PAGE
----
Video and Slideshow: Add the Words Rally Points to Pending First-Ever Hearing at Idaho Statehouse

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HARRISON BERRY
  • Harrison Berry
A Saturday noontime rally at the Idaho Statehouse attracted more than 1,000 Add the Words advocates, newly energized for a ninth consecutive year of trying to convince the Idaho Legislature to add the words "sexual orientation" and "gender identity" to the Idaho Human Rights Act. But the huge difference this year is that LGBT rights supporters can point to a first-of-its-kind Idaho House Bill 2, which will be the subject of a formal committee hearing the week of January 26.

"When you leave this place, go home and make ready. Nourish your mind' nourish your spirit, prepare yourself for the formidable work that is before us," Boise Democratic Sen. Cherie Buckner-Webb told the rally, which filled the Statehouse steps and spilled across the street to Capitol Park. "Act; don't talk about acting; don't think about acting; don't dream about acting; I want you to act. The time is short."

Boise Police Chief Mike Masterson: "We want people to be safe, and that includes being safe from discrimination." - HARRISON BERRY
  • Harrison Berry
  • Boise Police Chief Mike Masterson: "We want people to be safe, and that includes being safe from discrimination."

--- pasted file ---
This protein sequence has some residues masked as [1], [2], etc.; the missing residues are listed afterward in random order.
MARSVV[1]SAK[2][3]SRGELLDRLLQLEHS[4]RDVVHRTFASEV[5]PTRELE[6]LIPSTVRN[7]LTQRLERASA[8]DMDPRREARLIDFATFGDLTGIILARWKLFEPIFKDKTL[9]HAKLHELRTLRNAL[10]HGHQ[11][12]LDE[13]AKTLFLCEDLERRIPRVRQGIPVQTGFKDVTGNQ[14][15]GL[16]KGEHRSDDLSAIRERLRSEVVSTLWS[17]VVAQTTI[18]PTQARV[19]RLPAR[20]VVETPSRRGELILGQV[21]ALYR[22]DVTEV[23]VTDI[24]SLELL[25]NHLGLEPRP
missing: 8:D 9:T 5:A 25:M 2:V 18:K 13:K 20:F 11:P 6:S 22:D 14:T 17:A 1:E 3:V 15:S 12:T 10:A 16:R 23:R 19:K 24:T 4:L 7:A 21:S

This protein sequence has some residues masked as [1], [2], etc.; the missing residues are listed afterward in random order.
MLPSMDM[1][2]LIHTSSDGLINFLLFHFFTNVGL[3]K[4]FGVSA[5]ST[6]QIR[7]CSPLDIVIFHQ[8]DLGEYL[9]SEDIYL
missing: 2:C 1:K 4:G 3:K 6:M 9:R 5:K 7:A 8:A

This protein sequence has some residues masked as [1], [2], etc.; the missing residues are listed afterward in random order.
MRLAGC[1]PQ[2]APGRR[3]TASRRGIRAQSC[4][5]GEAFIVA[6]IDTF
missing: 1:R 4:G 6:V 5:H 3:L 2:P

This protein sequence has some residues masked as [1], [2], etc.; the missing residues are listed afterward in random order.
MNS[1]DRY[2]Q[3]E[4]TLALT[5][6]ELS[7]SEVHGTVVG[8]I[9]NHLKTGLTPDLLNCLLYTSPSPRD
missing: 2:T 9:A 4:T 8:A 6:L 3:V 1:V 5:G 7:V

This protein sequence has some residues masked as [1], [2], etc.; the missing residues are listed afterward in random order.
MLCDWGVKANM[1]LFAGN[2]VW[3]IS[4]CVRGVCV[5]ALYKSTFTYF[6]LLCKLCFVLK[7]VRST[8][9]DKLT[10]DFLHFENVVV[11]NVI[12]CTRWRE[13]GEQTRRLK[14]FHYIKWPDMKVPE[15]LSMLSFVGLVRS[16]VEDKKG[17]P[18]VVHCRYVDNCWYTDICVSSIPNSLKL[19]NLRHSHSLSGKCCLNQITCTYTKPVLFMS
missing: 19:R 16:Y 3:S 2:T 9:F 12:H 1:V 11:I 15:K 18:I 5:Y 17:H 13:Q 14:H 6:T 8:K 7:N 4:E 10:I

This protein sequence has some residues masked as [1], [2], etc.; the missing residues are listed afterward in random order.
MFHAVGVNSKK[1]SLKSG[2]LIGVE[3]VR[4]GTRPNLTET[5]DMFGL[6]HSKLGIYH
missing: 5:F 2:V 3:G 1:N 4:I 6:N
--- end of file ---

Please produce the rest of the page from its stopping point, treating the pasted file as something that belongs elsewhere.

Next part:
Among the roster of Saturday's speakers was Boise Police Chief Mike Masterson who will soon retire as the city's top cop.

"We want people to be safe, and that includes being safe from discrimination," said Masterson. "A community and a state that value safety and security for all is a safer community, period."

Masterson told the gathering that he had received a troubling email in 2012 from a friend of an individual who was a victim of a crime. Masterson said there was evidence that the victim was targeted due to sexual orientation.

"That crime went unreported. That victim lacked trust that the crime would be investigated as the hate crime that it appeared to be," said Masterson. "And reported crime perpetuates crime.


ADD THE WORDS
  • Add the Words
Hundreds of attendees wrote personal message on post-it notes, urging lawmakers to support this year's proposed legislation. When advocates did the same thing three years ago, the GOP majority of the legislature pushed back by crafting a new Idaho law, banning such post-it notes from being affixed to Statehouse doors.  In response, this year's post-it notes were plastered on make-shift doors, propped up just below the Capitol steps, at Saturday's rally.